Quolke’s Corner 158
TDES Nightmares Continue
The Teacher Development and Evaluation System (TDES), a foundation of our Collective Bargaining Agreement, a cornerstone of our Race to the Top Grant, a collaborative process for the better part of the past 4 years, and one of the few things that seemed to be moving forward in the District, has been dealt a huge blow.
By now, many CTU members have received notification from the state regarding their Student Growth Measures (SGMs). This notification came after the district input the data by hand, submitting to the state on Thursday, May 29 instead of the agreed upon date of Friday, May 23. The TDES Steering Committee had previously set the May 23rd date so that members would have four full school days to access their data and verify its accuracy. The district waited until Thursday, May 29, giving teachers only one day—the LAST DAY OF SCHOOL—to make sure that 50% of their evaluations were correct. To access teacher’s SLO data, one has to be logged onto a district computer. This created a huge problem for teachers who were missing data or didn’t agree with the numbers.
From the information were have received, we think much of the data has been incorrectly submitted. The complexity of the problems and how multiple sub groups are affected has been an ongoing discussion with the district leading up to the state reporting deadline of June 13th, in which the ODE locks the system.
Some examples of the problems are:
Any Category A or B teachers who didn’t have Value-added data or vendor assessment data were moved to Category C and expected to write two SLOs, each counting for 25% of their Effective Rating even though they wrote only one SLO thinking it would only be 15% of their Rating. This happened if there wasn’t an assessment given or there were fewer than 6 students. Their system cannot distinguish this difference.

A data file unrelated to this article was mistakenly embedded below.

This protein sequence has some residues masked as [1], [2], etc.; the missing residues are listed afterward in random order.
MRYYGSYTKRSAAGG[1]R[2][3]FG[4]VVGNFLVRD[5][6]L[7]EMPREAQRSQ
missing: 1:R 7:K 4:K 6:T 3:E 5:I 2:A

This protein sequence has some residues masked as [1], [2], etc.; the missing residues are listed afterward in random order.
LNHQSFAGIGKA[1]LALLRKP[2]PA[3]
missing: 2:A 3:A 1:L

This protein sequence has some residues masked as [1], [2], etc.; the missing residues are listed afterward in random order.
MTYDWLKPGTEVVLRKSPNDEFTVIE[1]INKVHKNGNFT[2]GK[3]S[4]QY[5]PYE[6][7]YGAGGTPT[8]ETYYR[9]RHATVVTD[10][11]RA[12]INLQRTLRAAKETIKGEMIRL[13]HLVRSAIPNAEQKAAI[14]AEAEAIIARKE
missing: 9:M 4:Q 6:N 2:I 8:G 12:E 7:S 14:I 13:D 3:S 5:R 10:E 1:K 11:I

There were technical issues that occurred so pretest or posttest scores couldn’t be seen and were not logged into the system. Teachers were being defaulted to a “1”, or “Below Met”, on their growth data if that data was missing, even though the district couldn’t determine a reason.
Part of the problem of the missing assessment data is that teachers weren’t assigned to classes in buildings. The district sent out a roster verification to principals so that they could make sure all teachers were assigned to the correct classes in their buildings. Only about half of the principals did this and returned the information to the district.
The TDES Steering Committee agreed on October 15 to have missing growth data revert to TDES observational data. The next week, the district sent this out in an SLO Q & A handbook, and then trained the SLO school teams on this policy in November. For the last week, CEO Gordon has supported his staff’s assertion that the Steering Committee discussed, but never agreed to, this policy. The documents, however, don’t lie.
The district has stated that they believe TDES observational scores are too high. It seems that even when the data is staring them in the face, based on evidence from their principals, they refuse to believe what WE have known all along—we have many, many excellent teachers in Cleveland! Now, rather than acknowledge and applaud the good work teachers do every day, the district is attempting to manipulate Student Growth Measures, using them as a weight to artificially pull teachers’ effectiveness ratings down.